DMVPN Phase 1 BGP Routing

Hello David

As you can see from the CCNP ENARSI course, Rene has exhaustively covered the use of various routing protocols within the range of DMVPN topologies, so having gone over those, you should have a well-rounded view of the advantages and disadvantages of each.

Now the choice of routing protocol you will use really depends on your specific network requirements and design. Generally speaking, you are correct, OSPF is typically avoided when it comes to DMVPN due to its strict design hierarchy as you put it.

Both EIGRP and BGP are good choices for a DMVPN environment and both are often used.

EIGRP has advantages like faster convergence and simplicity in configuration, but it’s a Cisco proprietary protocol and might not be the best choice if you’re considering a multi-vendor environment. It also works well in small to medium-sized networks.

BGP, on the other hand, is more complex to configure and has slower convergence, but it’s highly scalable and works well in larger networks. It’s also vendor-neutral and offers more granular control over routing updates.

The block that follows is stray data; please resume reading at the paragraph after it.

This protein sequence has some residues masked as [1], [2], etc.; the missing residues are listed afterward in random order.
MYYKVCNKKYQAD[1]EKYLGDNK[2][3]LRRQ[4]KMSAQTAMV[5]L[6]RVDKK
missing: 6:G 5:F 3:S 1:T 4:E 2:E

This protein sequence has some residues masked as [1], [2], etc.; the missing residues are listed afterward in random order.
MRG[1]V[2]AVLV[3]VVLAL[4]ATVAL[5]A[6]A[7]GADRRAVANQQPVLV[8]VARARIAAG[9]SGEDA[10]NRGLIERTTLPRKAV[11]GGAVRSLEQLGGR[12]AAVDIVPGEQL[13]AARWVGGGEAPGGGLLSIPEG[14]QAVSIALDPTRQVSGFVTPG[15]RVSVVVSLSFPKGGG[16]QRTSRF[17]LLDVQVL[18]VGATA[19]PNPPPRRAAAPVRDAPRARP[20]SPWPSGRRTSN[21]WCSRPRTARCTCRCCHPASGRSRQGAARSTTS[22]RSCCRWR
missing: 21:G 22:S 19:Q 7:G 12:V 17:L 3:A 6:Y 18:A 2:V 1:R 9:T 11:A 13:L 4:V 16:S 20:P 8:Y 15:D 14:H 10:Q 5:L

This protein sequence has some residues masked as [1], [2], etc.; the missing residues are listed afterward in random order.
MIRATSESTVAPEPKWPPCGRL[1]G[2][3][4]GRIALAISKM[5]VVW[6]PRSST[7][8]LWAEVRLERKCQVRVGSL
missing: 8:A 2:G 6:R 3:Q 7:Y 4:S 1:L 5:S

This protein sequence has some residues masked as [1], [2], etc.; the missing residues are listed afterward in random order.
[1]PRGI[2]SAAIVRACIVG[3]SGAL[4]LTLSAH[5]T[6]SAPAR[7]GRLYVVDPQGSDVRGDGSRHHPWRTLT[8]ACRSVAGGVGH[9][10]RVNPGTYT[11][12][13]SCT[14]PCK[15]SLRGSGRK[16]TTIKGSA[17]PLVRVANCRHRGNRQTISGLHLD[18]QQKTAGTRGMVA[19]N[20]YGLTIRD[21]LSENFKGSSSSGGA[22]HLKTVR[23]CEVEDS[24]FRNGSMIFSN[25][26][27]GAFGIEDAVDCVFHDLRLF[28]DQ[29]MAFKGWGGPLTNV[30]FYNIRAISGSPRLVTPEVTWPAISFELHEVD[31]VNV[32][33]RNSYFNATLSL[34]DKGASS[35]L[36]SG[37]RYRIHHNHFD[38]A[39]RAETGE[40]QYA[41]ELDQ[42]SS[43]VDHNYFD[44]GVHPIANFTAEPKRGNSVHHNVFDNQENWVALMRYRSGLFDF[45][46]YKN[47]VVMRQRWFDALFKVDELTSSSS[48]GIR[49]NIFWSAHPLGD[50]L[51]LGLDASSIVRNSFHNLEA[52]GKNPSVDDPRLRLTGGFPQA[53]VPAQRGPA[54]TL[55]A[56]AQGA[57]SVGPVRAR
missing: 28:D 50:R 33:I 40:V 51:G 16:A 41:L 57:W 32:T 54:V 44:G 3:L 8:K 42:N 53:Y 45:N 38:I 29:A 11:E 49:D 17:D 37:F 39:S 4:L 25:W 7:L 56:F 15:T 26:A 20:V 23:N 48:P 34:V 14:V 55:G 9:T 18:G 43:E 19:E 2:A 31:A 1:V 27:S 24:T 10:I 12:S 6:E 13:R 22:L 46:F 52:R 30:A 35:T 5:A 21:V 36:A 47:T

If you choose BGP, using iBGP with dynamic peers is indeed a good option for DMVPN. This setup allows for more flexibility and scalability, as it can accommodate a large number of spokes without needing to manually configure each peer relationship.

If your network is small to medium-sized and primarily Cisco, EIGRP might be the best choice. If it’s a larger, multi-vendor network, or if you need more control over your routing updates, BGP would likely be the better option.

That’s not to say that OSPF should never be used. Many organizations have used it successfully, however, with the appropriate care, planning, and design needed to ensure correct operations.

So there’s no clear-cut answer to what’s best, as it primarily depends upon the nature of the network itself and the requirements of the topology.

I hope this has been helpful!